Patient records were reviewed and the following data were collected: age, gender, past ocular history. In addition, the following pre- and post-operative findings were recorded: Snellen best corrected visual acuity (BCVA), intraocular pressure (IOP) measured with Goldmann applanation tonometer, slit-lamp biomicrosopy of anterior segment, fundoscopy and spectral-domain optical coherence tomography (OCT; Spectralis HRA + OCT; Heidelberg Engineering, Heidelberg, Germany). Postoperative evaluation and recording of findings were performed at 1-day, 1-week, 1-months, 3-months, 6-months, 12-months and, thereafter, at all subsequent follow-up visits. Preoperative surgical details were recorded including injection of intravitreal bevacizumab (IVB) of 12.5 mg within 3–5 days prior to surgery. Also recorded, were intraoperative surgical details including use of air, gas, or SO tamponade (1000 centistoke); and total surgical time. Intraoperative complications including bleeding, iatrogenic retinal breaks, sclerotomy site leakage and suturing were also recorded. Postoperative complications including ocular hypertension, hypotony, VH, endophthalmitis, retinal and/or choroidal detachment were documented if present. VH was classified as early postoperative (VH fewer than 6 weeks from surgery but not present on postoperative day 1), delayed postoperative (VH 6 weeks or more from surgery), or severe persistent (nonclearing for more than 6 weeks and present since postoperative day 1). Ocular hypertension was defined as an IOP of 25 mmHg or more at any visit while hypotony was defined as an IOP of 6 mmHg or less. The primary outcomes measures were change in BCVA, retinal re-attachment and presence of intra- and post-operative complications.

Results

Twelve eyes from 12 patients (9 men and 3 women) with history of PDR secondary to type 2 diabetes mellitus were referred to our clinic due to CTRRD involving the macula (Table 1). Mean age at first evaluation and surgical intervention was 53 years (standard deviation 7 years, range 38–72 years). Mean follow-up was 17 months (range 8–26 months). Ocular history was only relevant for pseudophakia in 3 eyes. Remaining 9 eyes were phakic. At first evaluation, funduscopic exam and macular OCT revealed broad fibrovascular membranes along the arcades with adhesions in more than 2 sites causing a TRD with associated rhegmatogenous retinal detachment in all cases.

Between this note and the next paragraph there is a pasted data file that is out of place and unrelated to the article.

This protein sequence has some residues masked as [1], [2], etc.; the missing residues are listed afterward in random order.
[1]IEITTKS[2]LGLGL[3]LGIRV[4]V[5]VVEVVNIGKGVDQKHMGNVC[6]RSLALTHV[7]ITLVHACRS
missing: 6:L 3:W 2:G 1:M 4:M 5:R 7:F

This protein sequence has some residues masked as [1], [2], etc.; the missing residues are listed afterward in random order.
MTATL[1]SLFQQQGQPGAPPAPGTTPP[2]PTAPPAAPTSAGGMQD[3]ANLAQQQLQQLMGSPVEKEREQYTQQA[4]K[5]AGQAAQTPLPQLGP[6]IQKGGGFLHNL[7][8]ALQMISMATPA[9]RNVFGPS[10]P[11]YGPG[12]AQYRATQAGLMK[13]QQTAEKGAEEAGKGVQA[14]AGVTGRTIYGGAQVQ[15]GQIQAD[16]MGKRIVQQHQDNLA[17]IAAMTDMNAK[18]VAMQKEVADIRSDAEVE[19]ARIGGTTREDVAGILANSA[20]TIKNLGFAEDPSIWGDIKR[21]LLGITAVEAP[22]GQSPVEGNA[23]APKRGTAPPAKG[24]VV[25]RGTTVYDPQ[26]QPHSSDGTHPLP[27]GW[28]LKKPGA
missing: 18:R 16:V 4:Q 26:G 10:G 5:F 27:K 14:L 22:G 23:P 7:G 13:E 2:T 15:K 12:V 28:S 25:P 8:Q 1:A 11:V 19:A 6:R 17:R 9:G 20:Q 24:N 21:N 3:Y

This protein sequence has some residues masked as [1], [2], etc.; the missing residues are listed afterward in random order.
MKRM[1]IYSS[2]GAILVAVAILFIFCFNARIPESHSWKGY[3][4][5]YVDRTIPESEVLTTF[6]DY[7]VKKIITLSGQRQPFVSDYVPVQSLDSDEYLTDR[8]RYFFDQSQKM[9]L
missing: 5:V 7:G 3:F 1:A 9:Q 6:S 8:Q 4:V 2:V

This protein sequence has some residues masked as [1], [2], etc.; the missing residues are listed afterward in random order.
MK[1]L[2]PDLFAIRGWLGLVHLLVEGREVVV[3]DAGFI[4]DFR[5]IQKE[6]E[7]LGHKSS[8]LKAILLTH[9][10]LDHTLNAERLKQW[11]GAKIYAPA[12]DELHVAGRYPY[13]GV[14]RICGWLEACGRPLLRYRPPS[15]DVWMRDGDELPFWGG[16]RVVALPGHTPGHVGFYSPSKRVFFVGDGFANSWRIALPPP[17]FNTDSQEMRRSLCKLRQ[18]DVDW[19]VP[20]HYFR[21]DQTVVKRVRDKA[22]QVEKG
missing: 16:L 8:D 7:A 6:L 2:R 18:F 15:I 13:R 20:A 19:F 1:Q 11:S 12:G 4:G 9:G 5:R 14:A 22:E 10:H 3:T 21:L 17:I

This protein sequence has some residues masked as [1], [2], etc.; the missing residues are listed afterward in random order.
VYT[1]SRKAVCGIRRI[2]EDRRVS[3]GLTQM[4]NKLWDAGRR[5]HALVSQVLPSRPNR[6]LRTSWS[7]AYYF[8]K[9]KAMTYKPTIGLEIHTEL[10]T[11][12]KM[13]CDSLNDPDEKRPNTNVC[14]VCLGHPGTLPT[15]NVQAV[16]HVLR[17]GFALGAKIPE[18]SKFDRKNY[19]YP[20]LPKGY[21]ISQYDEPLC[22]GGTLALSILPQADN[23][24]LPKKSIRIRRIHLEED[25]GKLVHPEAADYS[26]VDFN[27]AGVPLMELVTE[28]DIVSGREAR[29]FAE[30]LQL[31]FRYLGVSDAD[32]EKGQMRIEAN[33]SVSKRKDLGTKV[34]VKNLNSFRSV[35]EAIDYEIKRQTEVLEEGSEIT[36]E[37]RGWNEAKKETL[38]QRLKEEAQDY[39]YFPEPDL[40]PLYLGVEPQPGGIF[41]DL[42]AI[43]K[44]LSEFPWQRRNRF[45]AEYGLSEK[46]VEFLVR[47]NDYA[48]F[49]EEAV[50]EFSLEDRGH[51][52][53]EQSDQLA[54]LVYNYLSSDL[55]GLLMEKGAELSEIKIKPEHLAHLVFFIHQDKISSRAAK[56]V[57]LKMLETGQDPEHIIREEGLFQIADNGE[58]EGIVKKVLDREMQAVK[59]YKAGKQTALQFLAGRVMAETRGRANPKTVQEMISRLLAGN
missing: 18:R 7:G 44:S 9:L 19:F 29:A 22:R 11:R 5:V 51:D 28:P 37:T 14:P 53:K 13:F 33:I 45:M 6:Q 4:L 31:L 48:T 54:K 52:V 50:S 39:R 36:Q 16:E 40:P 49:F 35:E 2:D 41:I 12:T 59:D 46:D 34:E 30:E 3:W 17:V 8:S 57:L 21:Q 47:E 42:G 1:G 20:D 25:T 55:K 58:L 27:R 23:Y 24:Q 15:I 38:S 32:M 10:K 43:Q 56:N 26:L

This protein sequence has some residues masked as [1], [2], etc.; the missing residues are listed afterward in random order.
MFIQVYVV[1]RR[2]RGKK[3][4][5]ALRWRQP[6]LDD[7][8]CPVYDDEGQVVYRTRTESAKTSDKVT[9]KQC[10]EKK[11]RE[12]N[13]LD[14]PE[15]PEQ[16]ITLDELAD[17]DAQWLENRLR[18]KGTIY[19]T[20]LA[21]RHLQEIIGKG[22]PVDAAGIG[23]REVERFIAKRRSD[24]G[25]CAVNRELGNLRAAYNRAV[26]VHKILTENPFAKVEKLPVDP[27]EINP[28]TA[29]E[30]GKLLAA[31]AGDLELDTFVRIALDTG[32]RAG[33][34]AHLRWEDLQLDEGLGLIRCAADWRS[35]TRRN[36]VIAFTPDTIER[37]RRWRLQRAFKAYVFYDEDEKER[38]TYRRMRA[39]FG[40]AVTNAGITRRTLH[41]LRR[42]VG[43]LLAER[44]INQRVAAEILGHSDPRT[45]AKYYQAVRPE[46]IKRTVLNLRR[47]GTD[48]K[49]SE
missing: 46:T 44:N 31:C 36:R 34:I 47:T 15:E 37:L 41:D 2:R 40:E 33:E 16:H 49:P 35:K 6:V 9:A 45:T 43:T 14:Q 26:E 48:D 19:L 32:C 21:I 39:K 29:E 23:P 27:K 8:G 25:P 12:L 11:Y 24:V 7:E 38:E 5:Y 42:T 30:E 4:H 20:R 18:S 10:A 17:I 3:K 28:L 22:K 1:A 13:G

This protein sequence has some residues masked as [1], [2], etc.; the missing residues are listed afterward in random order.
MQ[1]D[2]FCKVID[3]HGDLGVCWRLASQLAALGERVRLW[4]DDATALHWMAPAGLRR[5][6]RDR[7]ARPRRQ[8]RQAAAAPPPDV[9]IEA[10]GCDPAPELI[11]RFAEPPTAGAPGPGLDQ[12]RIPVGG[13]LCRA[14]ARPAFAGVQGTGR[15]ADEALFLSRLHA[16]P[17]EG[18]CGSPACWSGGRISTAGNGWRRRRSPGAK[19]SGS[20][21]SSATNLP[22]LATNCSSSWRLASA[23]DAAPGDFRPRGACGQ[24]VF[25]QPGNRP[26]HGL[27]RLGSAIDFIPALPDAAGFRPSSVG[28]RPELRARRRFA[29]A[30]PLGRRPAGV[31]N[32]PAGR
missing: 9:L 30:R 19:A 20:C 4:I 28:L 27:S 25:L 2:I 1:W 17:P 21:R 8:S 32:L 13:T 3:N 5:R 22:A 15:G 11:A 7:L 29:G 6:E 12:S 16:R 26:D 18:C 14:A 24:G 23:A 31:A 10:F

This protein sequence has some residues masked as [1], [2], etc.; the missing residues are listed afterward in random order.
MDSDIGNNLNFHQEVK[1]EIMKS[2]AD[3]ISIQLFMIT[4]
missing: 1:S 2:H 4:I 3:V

Table 1

Baseline characteristics, pre- and post-operative visual acuity outcomes following 27-gauge pars plana vitrectomy for combined tractional and rhegmatogenous retinal detachment

Case

Age (years)

Gender

Duration of follow-up (months)

Best-corrected visual acuity

Pre-operative

Post-operative

6 month

Last follow-up

1

54

Female

20

5/200

20/400

20/400

2

60

Male

15

20/100

20/50

20/50

3

58

Male

25

4/200

1/200

HM

4

48

Male

26

3/200

20/50

20/40

5

64

Male

26

2/200

20/50

20/70

6

53

Male

16

3/200

20/400

20/400

7

50

Female

12

5/200

20/100

20/80

8

54

Male

8

20/200

20/100

20/100

9

60

Male

13

5/200

20/400

20/400

10

52

Male

18

1/200

20/400

20/400

11

39

Male

13

HM

20/400

3/200

12

49

Female

18

2/200

20/200

20/200

Adjuvant preoperative IVB was used in all cases. All patients underwent 27-gauge PPV surgery without the need conversion to a larger vitrectomy system or using bimanual techniques. Only, one case underwent concurrent cataract extraction and intraocular lens implantation at the time of vitrectomy. In addition, one case required temporary intraoperative tamponade with perfluorocarbon liquid to help flattened the retina (patient 2 in Table 1). All cases were completed without the need of performing retinotomies or retinectomies. Mean operative time was 50 min (standard deviation 5 min, range 45–58 min). The only intraoperative complication was an iatrogenic break during removal of fibrovascular membranes in 1 eye, requiring silicone oil tamponade (patient 1 in Table 1). The remaining 11 eyes were left with a gas-filled vitreous cavity, 10 eyes with 17% C3F8 and 1 eye with 25% SF6. All sclerotomies were self-sealed without the need of suture placement.

BCVA outcomes are shown in Table 1. Preoperatively, BCVA of 20/400 or better was recorded in only 2 of 12 (16.7%) eyes. Postoperatively, BCVA improved to 20/400 or better in 11 of 12 (91.7%) eyes at 6 months (P = 0.001). At last follow-up, BCVA of 20/400 or better was recorded in 10 of 12 (83.3%), in comparison to 2 (16.7%) eyes at baseline (P = 0.004).

Postoperative complications included VH in 4 eyes (33.3%), transient ocular hypertension in 3 eyes (25.0%), and retinal re-detachment in 1 of the eyes with VH (patient 3 in Table 1). All cases of postoperative VH were classified as early and resolved within the first month without the need for reoperation. The patient with the detachment achieved anatomic re-attachment following PPV with silicone oil tamponade. Transient ocular hypertension was during the first week in 3 eyes (25.0%, range 25–36 mmHg), all of which responded promptly to topical treatment with brinzolamide (1.0%) every 8 h.

At final follow-up anatomic re-attachment was confirmed in all eyes. Examples of pre- and post-operative ultra-widefield fundus photographs are shown in Fig. 1. In addition, two surgical video files are included as online-only material (Additional file 1 and Additional file 2).
Fig. 1